Convicted killer seeks shorter sentence

todays court

Almost a year after admitting to killing a man and being sentenced to 20 years behind bars, Andrew O’Neil Hunte today asked the Court of Appeal for a more lenient sentence.

He will now have to wait to hear whether the court believes he should be in jail for a shorter period.

Hunte pleaded guilty to unlawfully killing Malcolm Husbands in March 2012, after finding his [Hunte’s] girlfriend in the
man’s house.

The facts in the matter that was presided over by Madame Justice Maureen Crane-Scott indicated that sometime between the night of March 23 and the early hours of the next day, Hunte awoke to find that his girlfriend Keisha Johnson was not at the house. He then drove to the home of Husbands, who was a friend of the couple, and looked through the window and saw the two together.

Hunte broke in through a window and spoke to the pair who both denied that anything was going on. As he was leaving, however, he noticed the woman’s underwear on Husbands’ bed and he stabbed the man with a knife.

His attorneys Keith Simmons Q.C. and Alvan Babb today outlined six grounds of appeal before Justices of Appeal Sandra Mason, Professor Andrew Burgess and Kaye Goodridge.

Among those grounds were that during sentencing, the trial judge had referred to Hunte “stalking” the woman’s movements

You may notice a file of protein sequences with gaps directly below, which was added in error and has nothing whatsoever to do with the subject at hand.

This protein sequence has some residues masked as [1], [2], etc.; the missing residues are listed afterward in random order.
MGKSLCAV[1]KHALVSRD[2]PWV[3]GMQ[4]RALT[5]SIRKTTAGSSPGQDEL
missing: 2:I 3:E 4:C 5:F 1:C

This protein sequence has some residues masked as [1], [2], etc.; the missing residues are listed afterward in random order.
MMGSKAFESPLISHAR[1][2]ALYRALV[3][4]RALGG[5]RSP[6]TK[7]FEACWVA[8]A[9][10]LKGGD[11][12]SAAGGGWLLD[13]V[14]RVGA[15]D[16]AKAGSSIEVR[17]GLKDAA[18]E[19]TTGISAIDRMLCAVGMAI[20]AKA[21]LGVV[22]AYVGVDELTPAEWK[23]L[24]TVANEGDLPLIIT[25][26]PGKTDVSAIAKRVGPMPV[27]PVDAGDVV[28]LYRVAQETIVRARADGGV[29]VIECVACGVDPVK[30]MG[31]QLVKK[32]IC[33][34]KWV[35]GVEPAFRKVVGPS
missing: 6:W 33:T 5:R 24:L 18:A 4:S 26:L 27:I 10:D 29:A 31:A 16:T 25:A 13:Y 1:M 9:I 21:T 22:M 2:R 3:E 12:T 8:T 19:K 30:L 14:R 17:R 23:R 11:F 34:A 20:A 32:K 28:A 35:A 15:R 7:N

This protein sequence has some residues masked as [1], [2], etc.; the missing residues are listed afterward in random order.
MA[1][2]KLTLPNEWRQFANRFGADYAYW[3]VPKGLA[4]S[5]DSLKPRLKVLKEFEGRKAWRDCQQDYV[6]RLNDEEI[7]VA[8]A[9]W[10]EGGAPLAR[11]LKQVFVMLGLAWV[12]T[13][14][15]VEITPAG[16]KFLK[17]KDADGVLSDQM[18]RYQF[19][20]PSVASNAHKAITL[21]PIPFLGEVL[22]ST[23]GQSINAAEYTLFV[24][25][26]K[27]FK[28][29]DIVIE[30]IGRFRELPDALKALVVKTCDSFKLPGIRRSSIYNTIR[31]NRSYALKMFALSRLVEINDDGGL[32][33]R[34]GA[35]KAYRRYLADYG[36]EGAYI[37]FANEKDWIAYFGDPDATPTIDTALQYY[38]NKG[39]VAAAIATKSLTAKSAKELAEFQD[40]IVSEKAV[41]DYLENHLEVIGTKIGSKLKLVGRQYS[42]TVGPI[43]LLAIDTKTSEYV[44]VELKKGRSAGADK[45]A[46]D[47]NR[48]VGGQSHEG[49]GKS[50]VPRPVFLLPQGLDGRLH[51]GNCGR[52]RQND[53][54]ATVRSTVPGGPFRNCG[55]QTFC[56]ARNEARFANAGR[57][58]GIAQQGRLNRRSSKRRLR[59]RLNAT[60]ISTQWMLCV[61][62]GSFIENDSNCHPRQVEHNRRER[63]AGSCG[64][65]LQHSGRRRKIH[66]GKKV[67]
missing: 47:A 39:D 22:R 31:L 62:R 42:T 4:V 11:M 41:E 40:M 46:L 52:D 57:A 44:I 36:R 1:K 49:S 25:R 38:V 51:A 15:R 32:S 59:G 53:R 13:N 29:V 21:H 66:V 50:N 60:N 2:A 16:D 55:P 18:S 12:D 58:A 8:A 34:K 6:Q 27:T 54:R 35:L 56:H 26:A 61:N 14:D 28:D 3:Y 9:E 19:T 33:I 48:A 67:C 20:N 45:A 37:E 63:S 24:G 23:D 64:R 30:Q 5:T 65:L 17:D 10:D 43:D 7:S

but had not gone on to state what constituted stalking. The attorneys contended that stalking would have required repeated instances of Hunte following his girlfriend and presenting credible threats, which was not the case.

The lawyers said the judge should therefore not have considered stalking in determining Hunte’s sentence.

The defence team also argued that Justice Crane-Scott at times seemed “to dismiss or deny that there was a provocation.”

They submitted that Hunte’s situation “falls squarely” into the definition of provocation after he had agreed to compensate Husbands for the window and was calmly leaving the house. However, seeing the underwear would have, “for that split second”, caused Hunte “not to master his mind”.

The attorneys submitted that Hunte should not have been sentenced to a term beyond 14 years.

Further, they argued, the trial judge failed to acknowledge that Hunte and the woman had a “visiting” relationship and it “should not be ignored” that it was because of her failure to return that night that he went in search of her.

However, Principal Crown Counsel Elwood Watts said he found no merit in the ground that the trial judge needed to define stalking, since she had referred to it in relation to Johnson’s and Husbands’ behaviour in the house. Further, he said, the crime of stalking was not the one before the court.

Watts also submitted that Justice Crane-Scott was free to exercise her sentencing discretion where the circumstances of a case fell outside of those proposed sentencing guidelines, as was the situation in Hunte’s case.

The Crown found some merit, though, in the ground that the trial judge seemed to dismiss or deny that there was provocation.

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